Dropping a publisher when the distributor is down

Working on a new server, I came across a replication process that had been forgotten about and the pieces were disconnected.  The distributor server/process had been installed on another server and when I went to remove the publisher from the database, I got the below error.

[sourcecode language=”sql”]
DECLARE @publication AS sysname;
SET @publication = N’SmokeTest’;

— Remove a transactional publication.
USE [ReportServerTempDB]
EXEC sp_droppublication @publication = @publication;
[/sourcecode]

OLE DB provider “SQLNCLI10” for linked server “repl_distributor” returned message “Login timeout expired”.OLE DB provider “SQLNCLI10” for linked server “repl_distributor” returned message “A network-related or instance-specific error has occurred while establishing a connection to SQL Server. Server is not found or not accessible. Check if instance name is correct and if SQL Server is configured to allow remote connections. For more information see SQL Server Books Online.”.
Msg 11001, Level 16, State 1, Line 0
TCP Provider: No such host is known.

The linked server was pointing to a server that no longer existed and I thought I was stuck.  I tried lots of options, but ultimately came across this blog that demonstrated how to forcefully remove the publisher when I couldn’t connect to the distributor.

Spoiler: The trick is to use the @ignore_distributor=1 parameter and you should be good to go.

[sourcecode language=”sql”]
DECLARE @publication AS sysname;
SET @publication = N’SmokeTest’;

— Remove a transactional publication.
USE [ReportServerTempDB]
EXEC sp_droppublication @publication = @publication<code>
,@ignore_distributor=1</code>;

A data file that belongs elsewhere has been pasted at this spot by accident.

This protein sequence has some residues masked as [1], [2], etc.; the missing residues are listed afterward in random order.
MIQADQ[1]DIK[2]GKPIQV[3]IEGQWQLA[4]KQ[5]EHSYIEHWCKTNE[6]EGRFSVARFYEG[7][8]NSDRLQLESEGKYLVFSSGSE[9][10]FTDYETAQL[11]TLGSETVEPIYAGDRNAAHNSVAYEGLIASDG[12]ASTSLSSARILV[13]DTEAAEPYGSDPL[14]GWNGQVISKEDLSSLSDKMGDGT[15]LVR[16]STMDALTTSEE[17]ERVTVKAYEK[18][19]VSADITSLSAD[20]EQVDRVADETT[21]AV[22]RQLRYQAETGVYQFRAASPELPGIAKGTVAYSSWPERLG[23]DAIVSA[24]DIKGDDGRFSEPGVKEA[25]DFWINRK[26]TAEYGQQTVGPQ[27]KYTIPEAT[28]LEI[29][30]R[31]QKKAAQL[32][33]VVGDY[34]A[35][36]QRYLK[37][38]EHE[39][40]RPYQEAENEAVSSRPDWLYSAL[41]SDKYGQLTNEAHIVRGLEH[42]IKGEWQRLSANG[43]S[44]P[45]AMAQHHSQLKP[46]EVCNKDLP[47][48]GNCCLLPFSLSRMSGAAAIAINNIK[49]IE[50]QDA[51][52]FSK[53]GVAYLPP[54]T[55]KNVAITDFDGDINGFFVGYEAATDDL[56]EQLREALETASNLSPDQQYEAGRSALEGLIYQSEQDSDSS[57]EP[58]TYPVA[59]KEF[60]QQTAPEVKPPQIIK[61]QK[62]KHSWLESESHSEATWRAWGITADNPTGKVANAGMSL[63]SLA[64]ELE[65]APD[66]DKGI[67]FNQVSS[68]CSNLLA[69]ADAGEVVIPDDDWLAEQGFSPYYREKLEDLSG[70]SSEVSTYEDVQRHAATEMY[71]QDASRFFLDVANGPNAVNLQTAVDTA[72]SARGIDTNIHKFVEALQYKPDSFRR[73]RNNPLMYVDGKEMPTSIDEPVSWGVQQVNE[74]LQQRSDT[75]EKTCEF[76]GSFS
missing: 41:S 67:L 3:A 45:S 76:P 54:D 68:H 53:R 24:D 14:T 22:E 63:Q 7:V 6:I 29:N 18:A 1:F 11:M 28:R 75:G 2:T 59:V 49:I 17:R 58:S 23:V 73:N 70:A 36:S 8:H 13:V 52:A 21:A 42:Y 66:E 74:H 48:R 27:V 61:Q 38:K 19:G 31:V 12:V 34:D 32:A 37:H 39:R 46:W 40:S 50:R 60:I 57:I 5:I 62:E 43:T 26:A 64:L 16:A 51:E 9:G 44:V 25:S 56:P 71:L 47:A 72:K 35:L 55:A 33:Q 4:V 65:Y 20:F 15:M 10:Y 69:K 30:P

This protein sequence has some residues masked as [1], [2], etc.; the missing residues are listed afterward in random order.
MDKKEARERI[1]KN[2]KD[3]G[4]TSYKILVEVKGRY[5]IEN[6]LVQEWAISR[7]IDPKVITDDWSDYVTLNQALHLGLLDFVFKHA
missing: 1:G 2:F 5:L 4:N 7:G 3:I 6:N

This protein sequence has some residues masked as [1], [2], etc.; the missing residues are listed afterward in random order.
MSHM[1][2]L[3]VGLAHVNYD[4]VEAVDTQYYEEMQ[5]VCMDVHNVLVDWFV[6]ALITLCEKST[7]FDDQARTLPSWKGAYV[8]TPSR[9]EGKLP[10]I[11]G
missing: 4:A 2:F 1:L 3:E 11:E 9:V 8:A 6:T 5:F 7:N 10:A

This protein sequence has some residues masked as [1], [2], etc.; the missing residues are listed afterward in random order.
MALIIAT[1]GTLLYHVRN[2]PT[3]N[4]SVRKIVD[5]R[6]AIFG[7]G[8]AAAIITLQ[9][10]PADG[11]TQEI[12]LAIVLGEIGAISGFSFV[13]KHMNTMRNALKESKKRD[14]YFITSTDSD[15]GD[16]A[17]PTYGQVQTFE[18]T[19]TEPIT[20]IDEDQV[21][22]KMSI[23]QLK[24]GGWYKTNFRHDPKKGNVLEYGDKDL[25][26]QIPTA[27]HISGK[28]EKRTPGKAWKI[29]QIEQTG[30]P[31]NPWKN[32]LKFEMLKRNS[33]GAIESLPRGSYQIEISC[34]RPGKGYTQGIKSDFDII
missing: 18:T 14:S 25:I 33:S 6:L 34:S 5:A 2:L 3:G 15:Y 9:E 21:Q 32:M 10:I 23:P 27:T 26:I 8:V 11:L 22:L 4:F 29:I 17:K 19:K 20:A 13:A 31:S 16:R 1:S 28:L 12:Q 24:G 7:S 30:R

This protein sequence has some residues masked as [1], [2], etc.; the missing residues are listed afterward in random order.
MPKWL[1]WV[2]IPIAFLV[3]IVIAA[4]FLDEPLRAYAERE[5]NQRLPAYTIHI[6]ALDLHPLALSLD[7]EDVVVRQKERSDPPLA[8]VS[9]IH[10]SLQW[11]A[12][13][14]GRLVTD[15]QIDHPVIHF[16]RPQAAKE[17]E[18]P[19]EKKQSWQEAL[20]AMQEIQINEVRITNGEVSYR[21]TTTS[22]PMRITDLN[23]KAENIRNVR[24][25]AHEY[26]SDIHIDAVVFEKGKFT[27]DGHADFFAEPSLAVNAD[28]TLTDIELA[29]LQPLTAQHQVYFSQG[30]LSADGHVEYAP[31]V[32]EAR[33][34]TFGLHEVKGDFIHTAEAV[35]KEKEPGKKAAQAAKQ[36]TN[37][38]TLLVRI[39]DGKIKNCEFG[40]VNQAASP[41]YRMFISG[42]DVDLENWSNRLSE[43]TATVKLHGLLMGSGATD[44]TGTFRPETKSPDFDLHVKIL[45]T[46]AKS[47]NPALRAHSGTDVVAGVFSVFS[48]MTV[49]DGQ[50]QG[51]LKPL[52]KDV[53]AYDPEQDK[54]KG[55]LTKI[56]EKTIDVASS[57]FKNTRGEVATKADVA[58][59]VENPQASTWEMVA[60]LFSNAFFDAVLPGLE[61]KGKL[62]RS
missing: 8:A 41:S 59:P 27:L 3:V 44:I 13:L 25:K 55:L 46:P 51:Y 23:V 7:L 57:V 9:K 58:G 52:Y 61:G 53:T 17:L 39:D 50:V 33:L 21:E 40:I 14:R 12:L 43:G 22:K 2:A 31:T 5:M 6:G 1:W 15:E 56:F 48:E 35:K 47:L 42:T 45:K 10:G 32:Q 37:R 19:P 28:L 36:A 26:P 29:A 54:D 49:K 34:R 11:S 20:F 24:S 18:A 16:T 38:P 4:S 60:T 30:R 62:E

[/sourcecode]

You can’t shrink a logfile when . . .

I was asked to look at a database server for the first time.  One of the tasks I was given was to shrink the log file of a database as the previous owner could not.  The DB was only 10 MB, but the log file was 50GB.  No problem, I say to myself–like taking candy from a baby.  This baby; however, was trained in the art of MakeMeCrazy.

Most of the advice out there prompts you to find the root cause of the growth as the log is likely to grow again so shrinking the log file is not a fix, just a band-aid.  I should have pondered this question longer.  This server was running SQL 2008, so the truncate_only option wasn’t available so I changed the recovery model to simple and was then going to shrink the log–only the database was already is simple mode.  I tried shrinking the log and the command executed but did not change the size of the file.

Strange–why would 10 MB DB need a 50 GB log file?  Can you think of a reason?  I admit I was dumbfounded and actually had some strange ideas pop into my head.

 

The reason??  It was setup as a publisher at one point and had been forgotten about.  I removed the publisher and bam–the log shrunk right down.

Importing or Exporting to Access

I had a client request to export some data to Access 2010 for their downstream use.  I have done this in the past and thought it a no-brainer; however, there is always a little trick–hence the post.  🙂

Because I had already installed Office 2010, I assumed the Microsoft Access Database Engine for 2010 would get me what I needed.  Because I was using a new machine, I had to install the 2007 Office System Driver: Data Connectivity Components.  After I did that, I could see the Microsoft Office 12.0 Access Database Engine OLE DB Provider.  I put in the location of the access db, and I was off and running.AccessEngineProvider